The*advanced persistent threat (APT) group tracked by Microsoft as Platinum is using a new stealthy Trojan-backdoor*malware dubbed Titanium to infiltrate and take control of their targets' systems.
What makes Titanium stand out is its use of various methods of hiding in plain sight by camouflaging as security solutions, sound drivers, or software commonly used to create DVDs.
Platinum (also tracked as TwoForOne by Kaspersky) has been active since at least 2009 in the APAC region, targeting "governmental organizations, defense institutes, intelligence*agencies, diplomatic institutions, and telecommunication providers in South and Southeast Asia," as per Microsoft.
Microsoft also discovered in 2017 that Platinum started using the*Intel Active*Management Technology (AMT) Serial-over-LAN (SOL) channel for*communication thus evading conventional traffic monitoring and filtering solution running compromised devices.
As part of the Titanium campaign, Platinum used a multi-step infection sequence that employs several downloading, dropping, and installing stages to infect victims from*South and Southeast Asia with the final backdoor payload as researchers at Kaspersky found during recent analysis.
Targeted countries*(Kaspersky)
Convoluted infection process

The hacking group employed multiple artifacts during these attacks, with each of them using the following specific distribution sequence:
an exploit capable of executing code as a SYSTEM user
a shellcode to download the next downloader
a downloader to download an SFX archive that contains a Windows task installation script
a password-protected SFX archive with a Trojan-backdoor installer
an installer script (ps1)
a COM object DLL (a loader)
the Trojan-backdoor itself
Platinum apparently uses local intranet websites to deliver the*malicious artifacts during the infection process or a shellcode*that gets injected into a system process via a yet unknown method according to Kaspersky's research team.
The shellcode's*only purpose is of gaining an initial foothold on a target's machine by downloading encrypted payloads from a command and control server, decrypting them, and launching the next payload in the infection chain.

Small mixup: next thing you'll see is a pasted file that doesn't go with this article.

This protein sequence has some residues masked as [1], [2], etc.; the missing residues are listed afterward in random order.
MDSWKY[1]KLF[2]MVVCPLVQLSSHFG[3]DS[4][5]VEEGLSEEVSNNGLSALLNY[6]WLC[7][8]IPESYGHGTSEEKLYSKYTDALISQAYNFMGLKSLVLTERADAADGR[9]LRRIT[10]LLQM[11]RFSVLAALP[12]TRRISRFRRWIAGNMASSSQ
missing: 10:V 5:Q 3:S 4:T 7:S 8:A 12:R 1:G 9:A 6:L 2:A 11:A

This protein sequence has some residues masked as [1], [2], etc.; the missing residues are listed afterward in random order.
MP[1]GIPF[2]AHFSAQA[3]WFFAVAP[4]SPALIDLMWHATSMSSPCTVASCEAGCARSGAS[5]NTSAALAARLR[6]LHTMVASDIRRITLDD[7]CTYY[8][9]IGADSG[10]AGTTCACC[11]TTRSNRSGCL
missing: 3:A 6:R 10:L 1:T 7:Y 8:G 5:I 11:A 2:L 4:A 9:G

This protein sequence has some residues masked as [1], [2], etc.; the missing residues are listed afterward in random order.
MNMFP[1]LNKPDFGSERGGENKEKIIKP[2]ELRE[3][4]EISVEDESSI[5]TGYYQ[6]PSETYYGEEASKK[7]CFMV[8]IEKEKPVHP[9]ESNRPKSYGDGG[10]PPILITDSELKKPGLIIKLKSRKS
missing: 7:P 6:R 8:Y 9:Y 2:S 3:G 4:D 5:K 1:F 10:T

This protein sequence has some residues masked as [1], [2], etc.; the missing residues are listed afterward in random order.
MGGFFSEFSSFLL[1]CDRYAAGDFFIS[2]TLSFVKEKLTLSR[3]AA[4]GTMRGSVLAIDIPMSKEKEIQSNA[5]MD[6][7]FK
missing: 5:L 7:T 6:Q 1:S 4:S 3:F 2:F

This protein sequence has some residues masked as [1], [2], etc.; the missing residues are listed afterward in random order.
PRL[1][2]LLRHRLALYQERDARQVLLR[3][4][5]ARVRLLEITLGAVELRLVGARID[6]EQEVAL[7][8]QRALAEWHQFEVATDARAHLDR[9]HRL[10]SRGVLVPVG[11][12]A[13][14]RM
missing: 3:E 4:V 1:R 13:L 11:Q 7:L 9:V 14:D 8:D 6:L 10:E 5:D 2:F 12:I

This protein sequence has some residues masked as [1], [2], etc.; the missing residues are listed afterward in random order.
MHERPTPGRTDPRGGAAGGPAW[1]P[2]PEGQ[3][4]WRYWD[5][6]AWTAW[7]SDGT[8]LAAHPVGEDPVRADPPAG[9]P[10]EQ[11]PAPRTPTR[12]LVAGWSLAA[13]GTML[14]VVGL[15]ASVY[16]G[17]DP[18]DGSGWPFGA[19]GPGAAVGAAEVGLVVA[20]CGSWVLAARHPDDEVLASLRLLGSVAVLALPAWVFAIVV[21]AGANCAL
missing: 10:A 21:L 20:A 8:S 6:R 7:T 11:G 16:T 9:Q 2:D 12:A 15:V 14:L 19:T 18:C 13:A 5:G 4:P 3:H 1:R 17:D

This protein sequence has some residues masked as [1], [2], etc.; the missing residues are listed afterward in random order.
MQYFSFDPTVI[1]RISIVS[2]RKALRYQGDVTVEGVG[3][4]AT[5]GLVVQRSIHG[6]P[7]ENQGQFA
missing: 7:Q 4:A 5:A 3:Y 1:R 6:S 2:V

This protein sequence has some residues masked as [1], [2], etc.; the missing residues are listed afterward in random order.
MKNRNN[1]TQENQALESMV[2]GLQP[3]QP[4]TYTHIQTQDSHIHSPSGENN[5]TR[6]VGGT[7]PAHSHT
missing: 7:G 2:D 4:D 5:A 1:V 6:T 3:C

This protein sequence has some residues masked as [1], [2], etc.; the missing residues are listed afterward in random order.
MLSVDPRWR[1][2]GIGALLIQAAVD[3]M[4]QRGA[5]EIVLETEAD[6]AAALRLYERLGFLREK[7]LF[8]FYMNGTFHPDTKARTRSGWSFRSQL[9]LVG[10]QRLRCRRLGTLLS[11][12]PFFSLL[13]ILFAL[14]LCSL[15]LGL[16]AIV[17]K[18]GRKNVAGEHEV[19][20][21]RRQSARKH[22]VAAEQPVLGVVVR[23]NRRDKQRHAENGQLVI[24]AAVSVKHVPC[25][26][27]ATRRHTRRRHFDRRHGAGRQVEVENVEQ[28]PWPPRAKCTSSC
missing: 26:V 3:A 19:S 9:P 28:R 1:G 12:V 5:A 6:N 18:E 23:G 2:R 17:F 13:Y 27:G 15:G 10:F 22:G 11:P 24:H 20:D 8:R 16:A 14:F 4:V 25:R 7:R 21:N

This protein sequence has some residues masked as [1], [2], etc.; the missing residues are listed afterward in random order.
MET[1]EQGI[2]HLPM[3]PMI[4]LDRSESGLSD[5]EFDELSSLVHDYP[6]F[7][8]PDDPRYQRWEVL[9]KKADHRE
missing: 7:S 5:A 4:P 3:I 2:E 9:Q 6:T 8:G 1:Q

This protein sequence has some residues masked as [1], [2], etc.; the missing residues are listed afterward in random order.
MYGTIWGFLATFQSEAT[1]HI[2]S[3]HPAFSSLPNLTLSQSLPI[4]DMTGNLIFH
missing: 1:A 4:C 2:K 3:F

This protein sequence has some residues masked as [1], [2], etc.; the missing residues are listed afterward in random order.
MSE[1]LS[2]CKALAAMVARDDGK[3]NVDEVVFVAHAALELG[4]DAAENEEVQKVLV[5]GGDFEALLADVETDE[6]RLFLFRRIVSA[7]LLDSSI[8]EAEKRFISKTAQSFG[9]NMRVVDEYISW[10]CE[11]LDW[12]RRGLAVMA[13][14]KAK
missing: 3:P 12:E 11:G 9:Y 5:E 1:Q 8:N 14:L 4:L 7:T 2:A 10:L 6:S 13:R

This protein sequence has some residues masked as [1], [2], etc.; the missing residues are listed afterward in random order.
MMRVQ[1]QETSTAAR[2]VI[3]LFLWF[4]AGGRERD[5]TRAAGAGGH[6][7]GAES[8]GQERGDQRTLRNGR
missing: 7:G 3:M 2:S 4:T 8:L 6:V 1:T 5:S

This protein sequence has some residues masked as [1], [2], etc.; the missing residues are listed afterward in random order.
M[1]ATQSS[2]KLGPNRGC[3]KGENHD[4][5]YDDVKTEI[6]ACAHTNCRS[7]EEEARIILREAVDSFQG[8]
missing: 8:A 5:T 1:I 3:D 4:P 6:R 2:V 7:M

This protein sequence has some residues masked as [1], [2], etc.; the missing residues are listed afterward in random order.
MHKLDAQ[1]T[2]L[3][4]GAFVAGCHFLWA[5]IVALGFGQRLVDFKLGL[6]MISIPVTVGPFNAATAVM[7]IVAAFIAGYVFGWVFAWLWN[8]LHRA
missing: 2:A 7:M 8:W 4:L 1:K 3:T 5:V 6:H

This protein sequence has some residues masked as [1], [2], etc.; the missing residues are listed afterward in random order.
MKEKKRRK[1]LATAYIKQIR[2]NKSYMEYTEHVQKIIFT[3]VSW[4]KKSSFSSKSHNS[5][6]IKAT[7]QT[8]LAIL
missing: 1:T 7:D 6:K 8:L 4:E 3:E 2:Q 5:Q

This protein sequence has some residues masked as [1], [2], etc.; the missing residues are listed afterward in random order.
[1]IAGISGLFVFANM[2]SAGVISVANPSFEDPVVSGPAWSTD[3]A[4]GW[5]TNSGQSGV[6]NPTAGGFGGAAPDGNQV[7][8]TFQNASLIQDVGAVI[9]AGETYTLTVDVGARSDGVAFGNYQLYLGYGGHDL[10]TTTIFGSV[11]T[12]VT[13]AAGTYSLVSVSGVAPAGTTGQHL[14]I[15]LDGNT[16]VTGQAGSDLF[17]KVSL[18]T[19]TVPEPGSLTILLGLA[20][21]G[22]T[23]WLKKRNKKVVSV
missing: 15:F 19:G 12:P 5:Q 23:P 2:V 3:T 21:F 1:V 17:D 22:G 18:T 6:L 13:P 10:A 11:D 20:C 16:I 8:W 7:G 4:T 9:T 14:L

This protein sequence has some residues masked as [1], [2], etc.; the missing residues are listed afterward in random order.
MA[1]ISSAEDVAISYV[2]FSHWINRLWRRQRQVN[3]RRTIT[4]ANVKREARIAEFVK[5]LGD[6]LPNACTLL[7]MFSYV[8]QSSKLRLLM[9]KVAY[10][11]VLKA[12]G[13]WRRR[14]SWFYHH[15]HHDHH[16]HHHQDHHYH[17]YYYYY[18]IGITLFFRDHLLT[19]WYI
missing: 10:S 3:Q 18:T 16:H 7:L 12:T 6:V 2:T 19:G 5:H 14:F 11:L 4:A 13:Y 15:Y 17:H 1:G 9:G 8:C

Titanium C2 communication (Kaspersky)
After compromising a system, the malware will go through the other*steps needed to drop the final payload, downloading the files it needs using the Windows Background Intelligent Transfer Service (BITS) service and making use of the legitimate cURL tool to communicate with the C2 server.
The Titanium payload will be loaded into memory and launched using a payload loader that makes heavy use of obfuscation via*Windows API calls and loops to "bypass some simple AV emulation engines."
To initiate C2 server*command stream, Titanium sends "a base64-encoded request that contains a unique SystemID, computer name, and hard disk serial number. After that, the malware starts receiving commands."
Backdoor comes with an interactive mode

The received commands are steganographically hidden data within PNG files and they allow the attackers to perform a wide range of tasks including but not limited to:
Read any file from a file system and send it to the C&C
Drop or delete a file in the file system
Drop a file and run it
Run a command line and send execution results to the C&C
Update configuration parameters (except the AES encryption key)
Interactive mode allows to the attacker to receive input from console programs and send their output at the C&C
The infiltration scheme used by the Platinum APT group to infect their victims "involves numerous steps and requires good coordination between all of them,"*Kaspersky concluded.
"In addition, none of the files in the file system can be detected as malicious due to the use of encryption and fileless technologies."